2
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Hoon, 20 bytes

|=
{@ @}
d:(egcd +<)

--

Hoon #2, 39 bytes

|=
{a/@ b/@}
?~
b
a
$(a b, b (mod a b))

Oddly, the only implementation in Hoon's stdlib for GCD is the one in use for its RSA crypto, which also returns some other values. I have to wrap it in a function that takes only d from the output.

The other implementation is just the default recursive GCD definition.

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2
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Python 3.5, 70 82 73 bytes:

lambda*a:max([i for i in range(1,max(*a)+1)if not sum(g%i for g in[*a])])

The not in this case will make sure the sum all the numbers in *args modulo i are zero.

Also, now this lambda function can take in as many values as you want it to, as long as the amount of values is >=2, unlike the gcd function of the math module. For instance, it can take in the values 2,4,6,8,10 and return the correct GCD of 2.

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  • 1
    \$\begingroup\$ You're under arrest for multichar variable names. (Or function arguments, but whatever) \$\endgroup\$ – CalculatorFeline Apr 8 '16 at 2:32
2
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Ruby, 23 bytes

g=->a,b{b>0?a:g[b,a%b]}

remember that ruby blocks are called with g[...] or g.call(...), instead of g(...)

partial credits to voidpigeon

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  • 2
    \$\begingroup\$ Instead of g.call(a,b) you can use g[a,b]. Instead of proc{|a,b|, you can use ->a,b{. \$\endgroup\$ – afuous Apr 7 '16 at 23:33
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    \$\begingroup\$ You can also save one byte by using b>0 instead of b<=0 and switching the order of the other operands. \$\endgroup\$ – afuous Apr 7 '16 at 23:35
2
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ARM machine code, 12 bytes:

assembly:

gcd: cmp r0, r1
     sublt r0, r0, r1
     bne gcd

Currently can't compile this, but each instruction in ARM takes 4 bytes. Probably it could be golfed down using THUMB-2 mode.

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  • \$\begingroup\$ Nice job man anyone who does this in machine code gets serious props from me. \$\endgroup\$ – Mike Shlanta Apr 8 '16 at 20:15
  • \$\begingroup\$ This appears to be an attempt at Euclid's algo using only subtraction, but I don't think it works. If r0 > r1 then sublt will do nothing (lt predicate is false) and bne will be an infinite loop. I think you need a swap if not lt, so the same loop can do b-=a or a-=b as needed. Or a negate if the sub produced carry (aka borrow). \$\endgroup\$ – Peter Cordes Apr 9 '16 at 18:55
  • \$\begingroup\$ This ARM instruction set guide actually uses a subtraction GCD algorithm as an example for predication. (pg 25). They use cmp r0, r1 / subgt r0, r0, r1 / sublt r1, r1, r0 / bne gcd. That's 16B in ARM instructions, maybe 12 in thumb2 instructions? \$\endgroup\$ – Peter Cordes Apr 9 '16 at 19:21
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    \$\begingroup\$ On x86, I managed 9 bytes with: sub ecx, eax / jae .no_swap / add ecx,eax / xchg ecx,eax / jne. So instead of a cmp, I just sub, then undo and swap if the sub should have gone the other way. I tested this, and it works. (add won't make jne exit at the wrong time, because it can't produce a zero unless one of the inputs was zero to start with, and we don't support that. Update: we do need to support either input being zero :/) \$\endgroup\$ – Peter Cordes Apr 9 '16 at 19:25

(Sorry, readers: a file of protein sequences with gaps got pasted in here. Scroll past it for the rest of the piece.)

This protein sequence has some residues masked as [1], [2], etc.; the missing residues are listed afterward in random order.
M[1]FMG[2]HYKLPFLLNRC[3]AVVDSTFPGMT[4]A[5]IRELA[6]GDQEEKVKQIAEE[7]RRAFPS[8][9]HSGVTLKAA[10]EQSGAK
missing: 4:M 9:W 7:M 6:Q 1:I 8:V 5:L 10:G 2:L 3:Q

• \$\begingroup\$ For Thumb2, there's an ite instruction: if-then-else. Should be perfect for cmp / sub one way / sub the other way. \$\endgroup\$ – Peter Cordes Apr 9 '16 at 23:23
2
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TI-Basic, 10 bytes

Prompt A,B:gcd(A,B

Non-competing due to new rule forbidding gcd built-ins


17 byte solution without gcd( built-in

Prompt A,B:abs(AB)/lcm(A,B

Non-competing due to new rule forbidding lcm built-ins


27 byte solution without gcd( or lcm( built-in:

Prompt A,B:While B:B→T:BfPart(A/B→B:T→A:End:A

35 byte recursive solution without gcd( or lcm( built-ins (requires 2.53 MP operating system or higher, must be named prgmG):

If Ans(2:Then:{Ans(2),remainder(Ans(1),Ans(2:prgmG:Else:Disp Ans(1:End

You would pass arguments to the recursive variant as {A,B} so for example {1071, 462}:prgmG would yield 21.

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  • \$\begingroup\$ Color me impressed. \$\endgroup\$ – Mike Shlanta Apr 7 '16 at 18:57
  • \$\begingroup\$ You should probably mention that the last one needs to be saved as prgmG. \$\endgroup\$ – a spaghetto Apr 7 '16 at 19:48
2
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05AB1E, 10 bytes

Code:

EàF¹N%O>iN

Try it online!


With built-ins:

¿

Explanation:

¿   # Implicit input, computes the greatest common divisor.
    # Input can be in the form a \n b, which computes gcd(a, b)
    # Input can also be a list in the form [a, b, c, ...], which computes the gcd of
      multiple numbers.

Try it online! or Try with multiple numbers.

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2
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Oracle SQL 11.2, 104 118 bytes

SELECT MAX(:1+:2-LEVEL+1)FROM DUAL WHERE(MOD(:1,:1+:2-LEVEL+1)+MOD(:2,:1+:2-LEVEL+1))*:1*:2=0 CONNECT BY LEVEL<=:1+:2;

Fixed for input of 0

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  • \$\begingroup\$ Does not work correctly if one of inputs is zero. \$\endgroup\$ – Egor Skriptunoff Apr 10 '16 at 14:05
  • \$\begingroup\$ This should save you a few SELECT MAX(LEVEL)FROM DUAL WHERE MOD(:1,LEVEL)+MOD(:2,LEVEL)=0 CONNECT BY LEVEL<=:1+:2; \$\endgroup\$ – MickyT Apr 10 '16 at 23:50
2
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><>, 12+3 = 15 bytes

:?!\:}%
;n~/

Expects the input numbers to be present on the stack, so +3 bytes for the -v flag. Try it online!

Another implementation of the Euclidean algorithm.